Premises Liability Extends to Golf Courses as Well
Author: Tim Anderson
Who would think that premises liability would extend to a golf course? It does and course owners and employees need to be aware.
Let's consider a case that we heard about just recently about a man who wound up with traumatic brain injury after falling off a golf cart. The man's wife is seeking damages for the trauma and loss of consortium in the form of a personal injury lawsuit.
The story goes like this: the gentleman was golfing when one of the club's employees offered to give him a ride in one of the club's golf carts. Evidently rather than being able to sit on the front seat with the employee, he was told to stand in the area normally reserved for carrying the golf clubs. The foundation of this personal injury lawsuit is the negligence of the employee who was driving the golf cart at the time of the accident.
Other pertinent facts in the case were revealed in the court documents and dealt with the allegations that the employee drove the cart with excessive speed for the conditions of the terrain and made an exceedingly sharp turn with no warning, causing the woman's husband to be thrown from the cart.
The man was taken to hospital for treatment and the doctor treating him informed the court that the man is in a coma. His chances of recovering are extremely poor.
Other points that go toward a judge and jury making a decision have to do with charges that the defendant didn't adequately train their employees on proper golf cart operation, failed to warn the man of the dangers of standing in the back of the golf cart, and that the employee overloaded the cart, thus causing it to be unstable.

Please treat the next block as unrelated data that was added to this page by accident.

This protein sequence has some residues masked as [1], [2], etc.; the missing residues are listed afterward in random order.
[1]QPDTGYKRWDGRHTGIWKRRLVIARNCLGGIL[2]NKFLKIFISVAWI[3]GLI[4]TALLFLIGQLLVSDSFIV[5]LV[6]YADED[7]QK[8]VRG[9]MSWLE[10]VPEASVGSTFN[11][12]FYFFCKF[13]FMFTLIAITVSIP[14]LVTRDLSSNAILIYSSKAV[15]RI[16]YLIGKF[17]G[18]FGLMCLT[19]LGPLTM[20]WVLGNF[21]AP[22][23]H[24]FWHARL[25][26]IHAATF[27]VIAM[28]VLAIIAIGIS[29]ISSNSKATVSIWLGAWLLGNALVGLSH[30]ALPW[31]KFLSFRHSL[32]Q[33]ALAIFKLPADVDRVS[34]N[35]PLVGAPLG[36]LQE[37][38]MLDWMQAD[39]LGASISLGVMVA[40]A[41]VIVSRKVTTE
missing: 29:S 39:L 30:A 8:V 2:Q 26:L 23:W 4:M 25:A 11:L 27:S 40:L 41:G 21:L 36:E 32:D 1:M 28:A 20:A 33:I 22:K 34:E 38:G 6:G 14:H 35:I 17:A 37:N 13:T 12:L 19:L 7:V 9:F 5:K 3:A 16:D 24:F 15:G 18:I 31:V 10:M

The underlying premises here is that property owners may be held liable for personal injuries sustained by an injured party if there was a dangerous/hazardous condition on the property that could/should have been fixed. In fact, that dangerous condition should not even have been there in the first place. However, the fact that it was, increases the level of responsibility the defendant has to those who use the defendant's property, in this case the golf course and its carts. Because the employee represents the property owner, they have a duty of care toward people using the property.
Falls have the potential to cause extremely serious injuries that include traumatic brain injury (such as this case), broken hips, dislocations, and spinal cord injuries. These aren't exactly easy injuries to treat, and many of them are long-term, painful and costly to treat. Many of these injuries also have the potential to be permanent.
If you've been hurt in an accident similar to this or at a different location, don't hesitate to speak to a dedicated and highly skilled Atlanta personal injury lawyer. Part of proving that a plaintiff who was injured is eligible for compensation is showing that accidents are avoidable but for negligence on the part of the liable party.
About the author: Tim Anderson works with Atlanta Personal Injury attorney, Stephen M. Ozcomert. The firm specializes in personal injury, malpractice, motorcycle accidents, and wrongful death. To learn more about Atlanta personal injury lawyer, Stephen M. Ozcomert, visit Ozcomert.com.
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